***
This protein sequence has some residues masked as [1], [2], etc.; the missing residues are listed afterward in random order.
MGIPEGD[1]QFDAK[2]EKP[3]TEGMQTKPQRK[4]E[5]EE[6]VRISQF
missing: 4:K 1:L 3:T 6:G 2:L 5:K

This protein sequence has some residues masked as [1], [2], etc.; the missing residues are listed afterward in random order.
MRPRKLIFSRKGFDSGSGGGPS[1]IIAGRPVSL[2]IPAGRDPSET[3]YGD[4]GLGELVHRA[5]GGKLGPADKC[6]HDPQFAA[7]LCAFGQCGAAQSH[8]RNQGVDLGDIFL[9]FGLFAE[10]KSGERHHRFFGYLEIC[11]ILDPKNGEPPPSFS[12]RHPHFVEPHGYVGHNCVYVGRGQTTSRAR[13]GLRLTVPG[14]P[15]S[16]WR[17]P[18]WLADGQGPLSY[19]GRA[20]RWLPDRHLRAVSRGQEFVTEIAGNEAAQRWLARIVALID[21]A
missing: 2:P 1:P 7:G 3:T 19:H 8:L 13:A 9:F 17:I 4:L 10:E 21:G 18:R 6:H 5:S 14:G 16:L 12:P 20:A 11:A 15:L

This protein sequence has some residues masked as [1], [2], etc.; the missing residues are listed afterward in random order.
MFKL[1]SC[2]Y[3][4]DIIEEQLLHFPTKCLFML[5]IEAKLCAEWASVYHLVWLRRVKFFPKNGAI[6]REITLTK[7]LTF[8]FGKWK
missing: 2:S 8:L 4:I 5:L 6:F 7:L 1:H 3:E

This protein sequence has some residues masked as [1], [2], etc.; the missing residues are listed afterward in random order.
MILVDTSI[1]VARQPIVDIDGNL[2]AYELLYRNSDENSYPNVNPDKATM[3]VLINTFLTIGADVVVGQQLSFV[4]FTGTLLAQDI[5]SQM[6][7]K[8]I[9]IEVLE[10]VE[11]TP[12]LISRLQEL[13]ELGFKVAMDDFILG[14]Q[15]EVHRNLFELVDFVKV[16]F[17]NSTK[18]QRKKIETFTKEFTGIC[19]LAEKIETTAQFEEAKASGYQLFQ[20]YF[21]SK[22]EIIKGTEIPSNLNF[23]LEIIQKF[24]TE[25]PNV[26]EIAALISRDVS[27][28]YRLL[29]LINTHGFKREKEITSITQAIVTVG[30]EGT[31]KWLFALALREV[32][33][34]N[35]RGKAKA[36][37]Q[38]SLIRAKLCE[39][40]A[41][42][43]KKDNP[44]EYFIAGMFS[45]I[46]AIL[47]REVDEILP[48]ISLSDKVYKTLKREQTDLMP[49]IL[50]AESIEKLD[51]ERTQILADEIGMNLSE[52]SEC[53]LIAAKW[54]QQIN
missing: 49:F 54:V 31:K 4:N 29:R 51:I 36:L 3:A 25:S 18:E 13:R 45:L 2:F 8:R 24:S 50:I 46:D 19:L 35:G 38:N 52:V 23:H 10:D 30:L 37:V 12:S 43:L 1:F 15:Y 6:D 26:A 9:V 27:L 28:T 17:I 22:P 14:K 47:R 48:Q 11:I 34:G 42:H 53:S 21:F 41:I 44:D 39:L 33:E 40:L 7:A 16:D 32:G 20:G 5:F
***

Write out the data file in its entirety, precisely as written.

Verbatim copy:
This protein sequence has some residues masked as [1], [2], etc.; the missing residues are listed afterward in random order.
MGIPEGD[1]QFDAK[2]EKP[3]TEGMQTKPQRK[4]E[5]EE[6]VRISQF
missing: 4:K 1:L 3:T 6:G 2:L 5:K

This protein sequence has some residues masked as [1], [2], etc.; the missing residues are listed afterward in random order.
MRPRKLIFSRKGFDSGSGGGPS[1]IIAGRPVSL[2]IPAGRDPSET[3]YGD[4]GLGELVHRA[5]GGKLGPADKC[6]HDPQFAA[7]LCAFGQCGAAQSH[8]RNQGVDLGDIFL[9]FGLFAE[10]KSGERHHRFFGYLEIC[11]ILDPKNGEPPPSFS[12]RHPHFVEPHGYVGHNCVYVGRGQTTSRAR[13]GLRLTVPG[14]P[15]S[16]WR[17]P[18]WLADGQGPLSY[19]GRA[20]RWLPDRHLRAVSRGQEFVTEIAGNEAAQRWLARIVALID[21]A
missing: 2:P 1:P 7:G 3:T 19:H 8:L 13:A 9:F 17:I 4:L 10:E 21:G 18:R 6:H 5:S 14:G 16:L 12:P 20:A 11:A 15:L

This protein sequence has some residues masked as [1], [2], etc.; the missing residues are listed afterward in random order.
MFKL[1]SC[2]Y[3][4]DIIEEQLLHFPTKCLFML[5]IEAKLCAEWASVYHLVWLRRVKFFPKNGAI[6]REITLTK[7]LTF[8]FGKWK
missing: 2:S 8:L 4:I 5:L 6:F 7:L 1:H 3:E

This protein sequence has some residues masked as [1], [2], etc.; the missing residues are listed afterward in random order.
MILVDTSI[1]VARQPIVDIDGNL[2]AYELLYRNSDENSYPNVNPDKATM[3]VLINTFLTIGADVVVGQQLSFV[4]FTGTLLAQDI[5]SQM[6][7]K[8]I[9]IEVLE[10]VE[11]TP[12]LISRLQEL[13]ELGFKVAMDDFILG[14]Q[15]EVHRNLFELVDFVKV[16]F[17]NSTK[18]QRKKIETFTKEFTGIC[19]LAEKIETTAQFEEAKASGYQLFQ[20]YF[21]SK[22]EIIKGTEIPSNLNF[23]LEIIQKF[24]TE[25]PNV[26]EIAALISRDVS[27][28]YRLL[29]LINTHGFKREKEITSITQAIVTVG[30]EGT[31]KWLFALALREV[32][33][34]N[35]RGKAKA[36][37]Q[38]SLIRAKLCE[39][40]A[41][42][43]KKDNP[44]EYFIAGMFS[45]I[46]AIL[47]REVDEILP[48]ISLSDKVYKTLKREQTDLMP[49]IL[50]AESIEKLD[51]ERTQILADEIGMNLSE[52]SEC[53]LIAAKW[54]QQIN
missing: 49:F 54:V 31:K 4:N 29:R 51:I 36:L 3:A 25:S 18:E 13:R 45:L 2:F 8:R 24:S 50:I 46:D 19:L 35:G 38:N 52:V 23:H 10:D 30:L 37:V 12:S 43:L 1:F 15:Y 6:D 26:A 9:V 27:L 28:T 17:I 22:P 14:K 47:R 48:Q 11:I 34:G 42:H 53:S 21:F 41:I 44:D 39:L 33:E 40:L 7:A 16:D 32:G 20:G 5:F